There was more, though, than Spieth. Ben Crenshaw's farewell could have turned embarrassing but the devotion of everyone in golf to him and to his gentle (thus the nickname) spirit made 91-85 almost disappear. Crenshaw's Friday round was reminiscent of Arnold Palmer's last U.S. Open round at Oakmont in 1994. Palmer shot 81 that day but no one cared. Afterwards, he sat on a bench in front of his locker and said, "Any other sport I'd have been booed for the way I performed today. How lucky am I to play golf?" 

Crenshaw no doubt felt the same way when he said, "I feel like I won the tournament," after his emotional walk up 18 and the long, tearful hug with Carl Jackson, his caddie at Augusta for almost 40 years. Jackson is battling cancer and couldn't be on the bag, but he was there, in his white jumpsuit to greet Crenshaw at the finish. That was the chill moment of the week. 

There was also good news for the game's two elder statesmen. Mickelson played, by far, his best golf since last year's PGA and Woods was able to shed the chipping yips to finish a respectable 17th. Any notion drummed up pre-tournament that there was somehow a “new” Tiger went away as soon as he launched his first tee shot on Thursday and went into full game-face mode: the angry glares at missed putts; the profanity directed at an awful tee shot on Saturday; the pabulum answers to questions post-round – all vintage Woods. Which, if you want to believe he's got another major victory in him, was a good sign. 

In the end, though, the week was about a prodigy blossoming into a genuine star. If Spieth decides to retire from golf next week to join the Peace Corps, he will have left his mark on the sport forever. 

Of course he'll be at Hilton Head this week and, presumably, on major leaderboards for years to come. That though is for the future. For now, it's worth taking a step back and marveling at what he accomplished during four extraordinary days in April 2015 in Augusta, Ga. The future can wait. 

Getty Images

Storms halt Barbasol before Lincicome tees off

By Associated PressJuly 20, 2018, 11:29 pm

NICHOLASVILLE, Ky. - Brittany Lincicome will have to wait until the weekend to resume her bid to make the cut in a PGA Tour event.

Overnight storms delayed the start of the second round Friday in the Barbasol Championship, and an afternoon thunderstorm suspended competition for good. The round will resume Saturday morning with much of the field still to play.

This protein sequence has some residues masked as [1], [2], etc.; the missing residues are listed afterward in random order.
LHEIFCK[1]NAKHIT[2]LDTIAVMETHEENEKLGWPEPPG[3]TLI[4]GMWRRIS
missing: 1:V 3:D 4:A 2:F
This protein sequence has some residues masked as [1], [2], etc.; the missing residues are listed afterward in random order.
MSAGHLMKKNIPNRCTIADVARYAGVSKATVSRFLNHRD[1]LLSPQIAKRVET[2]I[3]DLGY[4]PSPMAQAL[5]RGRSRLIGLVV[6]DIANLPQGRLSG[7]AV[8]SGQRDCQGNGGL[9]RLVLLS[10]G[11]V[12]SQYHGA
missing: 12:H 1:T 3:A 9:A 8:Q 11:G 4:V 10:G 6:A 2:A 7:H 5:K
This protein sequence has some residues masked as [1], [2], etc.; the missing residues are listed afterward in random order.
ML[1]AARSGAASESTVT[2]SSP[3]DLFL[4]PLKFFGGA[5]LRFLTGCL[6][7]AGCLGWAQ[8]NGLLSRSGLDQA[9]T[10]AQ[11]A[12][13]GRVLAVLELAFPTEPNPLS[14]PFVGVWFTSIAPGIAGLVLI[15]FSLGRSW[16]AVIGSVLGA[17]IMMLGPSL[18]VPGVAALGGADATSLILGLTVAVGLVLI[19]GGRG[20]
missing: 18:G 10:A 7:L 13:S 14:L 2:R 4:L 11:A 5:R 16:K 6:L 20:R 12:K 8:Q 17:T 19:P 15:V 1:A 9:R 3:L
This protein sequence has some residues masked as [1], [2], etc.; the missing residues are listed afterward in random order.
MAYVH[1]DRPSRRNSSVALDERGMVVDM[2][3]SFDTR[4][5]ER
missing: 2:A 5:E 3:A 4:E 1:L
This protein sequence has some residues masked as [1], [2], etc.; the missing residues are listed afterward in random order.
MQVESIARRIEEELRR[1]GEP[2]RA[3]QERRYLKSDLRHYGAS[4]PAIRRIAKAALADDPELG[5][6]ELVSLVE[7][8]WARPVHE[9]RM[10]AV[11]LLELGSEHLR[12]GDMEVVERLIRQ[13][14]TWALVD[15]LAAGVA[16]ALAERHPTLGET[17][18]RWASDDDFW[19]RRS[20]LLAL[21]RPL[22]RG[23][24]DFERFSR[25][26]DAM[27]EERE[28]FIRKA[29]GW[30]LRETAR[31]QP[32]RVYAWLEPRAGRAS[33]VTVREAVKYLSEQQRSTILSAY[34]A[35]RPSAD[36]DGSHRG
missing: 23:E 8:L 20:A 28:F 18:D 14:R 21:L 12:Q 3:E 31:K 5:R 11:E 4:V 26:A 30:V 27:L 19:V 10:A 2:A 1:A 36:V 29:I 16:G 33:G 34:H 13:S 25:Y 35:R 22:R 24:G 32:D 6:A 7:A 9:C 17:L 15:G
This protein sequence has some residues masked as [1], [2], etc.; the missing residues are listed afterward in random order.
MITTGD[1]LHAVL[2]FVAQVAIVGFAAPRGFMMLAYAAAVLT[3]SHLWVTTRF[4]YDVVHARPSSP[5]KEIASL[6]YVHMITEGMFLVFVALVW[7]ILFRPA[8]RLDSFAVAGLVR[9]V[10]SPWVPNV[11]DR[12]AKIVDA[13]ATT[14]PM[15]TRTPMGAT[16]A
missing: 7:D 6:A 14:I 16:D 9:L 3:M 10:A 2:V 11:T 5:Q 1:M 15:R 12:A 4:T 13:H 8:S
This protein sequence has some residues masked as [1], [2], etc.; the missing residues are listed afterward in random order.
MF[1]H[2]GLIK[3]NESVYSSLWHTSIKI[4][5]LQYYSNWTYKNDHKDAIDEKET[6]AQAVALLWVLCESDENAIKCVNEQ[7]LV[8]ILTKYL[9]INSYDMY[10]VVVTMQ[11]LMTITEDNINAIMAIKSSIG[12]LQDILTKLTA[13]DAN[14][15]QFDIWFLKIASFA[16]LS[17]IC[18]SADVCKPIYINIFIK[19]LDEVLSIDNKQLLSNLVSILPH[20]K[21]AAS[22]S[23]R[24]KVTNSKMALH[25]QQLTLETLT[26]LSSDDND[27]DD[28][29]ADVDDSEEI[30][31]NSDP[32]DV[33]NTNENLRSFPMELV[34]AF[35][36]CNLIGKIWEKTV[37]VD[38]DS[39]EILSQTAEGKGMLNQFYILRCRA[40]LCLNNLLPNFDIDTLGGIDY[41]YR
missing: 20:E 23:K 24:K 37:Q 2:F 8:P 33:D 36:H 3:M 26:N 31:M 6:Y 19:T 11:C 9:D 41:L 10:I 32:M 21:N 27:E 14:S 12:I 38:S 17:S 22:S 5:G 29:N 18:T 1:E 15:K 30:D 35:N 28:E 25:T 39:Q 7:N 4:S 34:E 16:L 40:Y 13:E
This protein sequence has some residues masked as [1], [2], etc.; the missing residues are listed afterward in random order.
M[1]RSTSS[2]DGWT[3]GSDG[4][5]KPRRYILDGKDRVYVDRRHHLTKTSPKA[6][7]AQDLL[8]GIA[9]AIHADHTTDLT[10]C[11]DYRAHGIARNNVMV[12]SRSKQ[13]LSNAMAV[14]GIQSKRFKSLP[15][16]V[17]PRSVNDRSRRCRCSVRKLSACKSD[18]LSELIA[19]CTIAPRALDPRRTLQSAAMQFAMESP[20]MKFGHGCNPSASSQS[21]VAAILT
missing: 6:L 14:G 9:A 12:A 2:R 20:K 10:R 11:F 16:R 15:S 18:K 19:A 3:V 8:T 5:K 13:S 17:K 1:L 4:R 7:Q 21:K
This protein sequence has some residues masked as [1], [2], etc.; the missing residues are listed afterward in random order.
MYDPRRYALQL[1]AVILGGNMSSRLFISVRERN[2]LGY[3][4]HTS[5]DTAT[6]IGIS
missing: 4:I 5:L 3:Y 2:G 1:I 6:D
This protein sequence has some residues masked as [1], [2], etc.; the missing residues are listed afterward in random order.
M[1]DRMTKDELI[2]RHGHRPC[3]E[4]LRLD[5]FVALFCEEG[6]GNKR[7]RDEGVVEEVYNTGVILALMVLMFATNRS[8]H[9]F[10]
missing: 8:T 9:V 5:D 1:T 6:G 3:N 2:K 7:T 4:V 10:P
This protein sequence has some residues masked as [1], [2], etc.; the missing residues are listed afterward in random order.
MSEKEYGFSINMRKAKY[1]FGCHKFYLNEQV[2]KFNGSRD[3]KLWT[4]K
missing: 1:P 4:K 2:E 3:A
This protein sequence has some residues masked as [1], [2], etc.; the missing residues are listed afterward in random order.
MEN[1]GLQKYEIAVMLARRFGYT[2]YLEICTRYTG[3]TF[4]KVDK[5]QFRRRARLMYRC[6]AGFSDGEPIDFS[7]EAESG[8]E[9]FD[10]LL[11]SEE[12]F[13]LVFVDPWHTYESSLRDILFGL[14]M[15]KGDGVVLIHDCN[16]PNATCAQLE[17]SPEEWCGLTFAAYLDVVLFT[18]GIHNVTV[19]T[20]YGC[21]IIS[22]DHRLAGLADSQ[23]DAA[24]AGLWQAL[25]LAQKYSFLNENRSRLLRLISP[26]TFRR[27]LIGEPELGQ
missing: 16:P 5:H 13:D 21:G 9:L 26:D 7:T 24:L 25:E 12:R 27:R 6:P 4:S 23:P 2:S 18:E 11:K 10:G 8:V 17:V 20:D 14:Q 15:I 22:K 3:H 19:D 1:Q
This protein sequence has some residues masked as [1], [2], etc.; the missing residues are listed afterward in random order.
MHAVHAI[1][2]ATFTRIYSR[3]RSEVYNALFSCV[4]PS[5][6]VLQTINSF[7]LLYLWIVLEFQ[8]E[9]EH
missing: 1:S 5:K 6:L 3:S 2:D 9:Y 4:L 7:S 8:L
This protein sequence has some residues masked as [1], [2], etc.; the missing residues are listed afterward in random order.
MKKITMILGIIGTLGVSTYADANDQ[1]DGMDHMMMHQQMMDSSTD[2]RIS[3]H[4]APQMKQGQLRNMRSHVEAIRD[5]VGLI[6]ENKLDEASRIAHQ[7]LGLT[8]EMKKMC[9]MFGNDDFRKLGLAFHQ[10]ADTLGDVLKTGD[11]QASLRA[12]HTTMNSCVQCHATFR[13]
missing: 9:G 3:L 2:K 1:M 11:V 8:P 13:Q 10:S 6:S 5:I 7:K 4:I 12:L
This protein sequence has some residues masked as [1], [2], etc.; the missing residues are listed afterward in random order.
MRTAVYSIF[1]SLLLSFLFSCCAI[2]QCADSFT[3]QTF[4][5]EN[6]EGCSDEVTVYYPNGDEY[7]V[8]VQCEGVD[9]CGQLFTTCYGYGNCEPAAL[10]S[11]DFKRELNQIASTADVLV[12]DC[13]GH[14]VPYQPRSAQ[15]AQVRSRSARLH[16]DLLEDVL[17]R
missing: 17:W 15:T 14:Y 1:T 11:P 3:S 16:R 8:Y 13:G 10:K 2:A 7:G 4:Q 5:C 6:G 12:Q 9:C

The second stoppage at Champions Trace at Keene Trace Golf Club came 20 minutes before Lincicome's scheduled tee time.

Lincicome was near the bottom of the field after opening with a 6-over 78 on Thursday. The first LPGA player since Michelle Wie in 2008 to start a PGA Tour event, she needs a huge rebound to join Babe Zaharias (1945) as the only female players to make the cut.

Troy Merritt had the clubhouse lead at 15 under, following an opening 62 with a 67.

Getty Images

Third-round tee times for the 147th Open

By Golf Channel DigitalJuly 20, 2018, 9:05 pm

CARNOUSTIE, Scotland – Eighteen major champions made the cut at The Open and will be playing the weekend at Carnoustie, including 60-year-old ageless wonder Bernhard Langer, and both major champs so far this year, Patrick Reed and Brooks Koepka.

Twenty-four-year-old Gavin Green will be first off solo Saturday at 4:15 a.m. ET. Reed and Rhys Enoch will follow along 10 minutes later.

Full-field scores from the 147th Open Championship

Full coverage of the 147th Open Championship

Phil Mickelson and Tiger Woods, both at even par for the tournament, six shots behind leaders Zach Johnson and Kevin Kisner, are in consecutive groups. Mickelson is playing with Austin Cook at 8:05 a.m. and Woods is with South Africa’s Shaun Norris at 8:15 a.m.

Jordan Spieth and Rickie Fowler, both three shots off the lead, are also in consecutive groups. Fowler is at 10 a.m. with Thorbjorn Olesen and Spieth is 10 minutes later with Kevin Chappell. Rory McIlroy, looking to win his first major since the 2014 PGA Championship, is at 10:40 a.m. with Xander Schauffele. McIlroy is two shots behind.

Johnson and Kisner are last off at 11 a.m.

4:15AM ET: Gavin Green

4:25AM ET: Rhys Enoch, Patrick Reed

4:35AM ET: Kiradech Aphibarnrat, Justin Rose

4:45AM ET: Yusaku Miyazato, Tyrrell Hatton

4:55AM ET: Ross Fisher, Keegan Bradley

5:05AM ET: Ryan Fox, Jason Dufner

5:15AM ET: Bryson DeChambeau, Henrik Stenson

5:25AM ET: Tom Lewis, Sam Locke (a)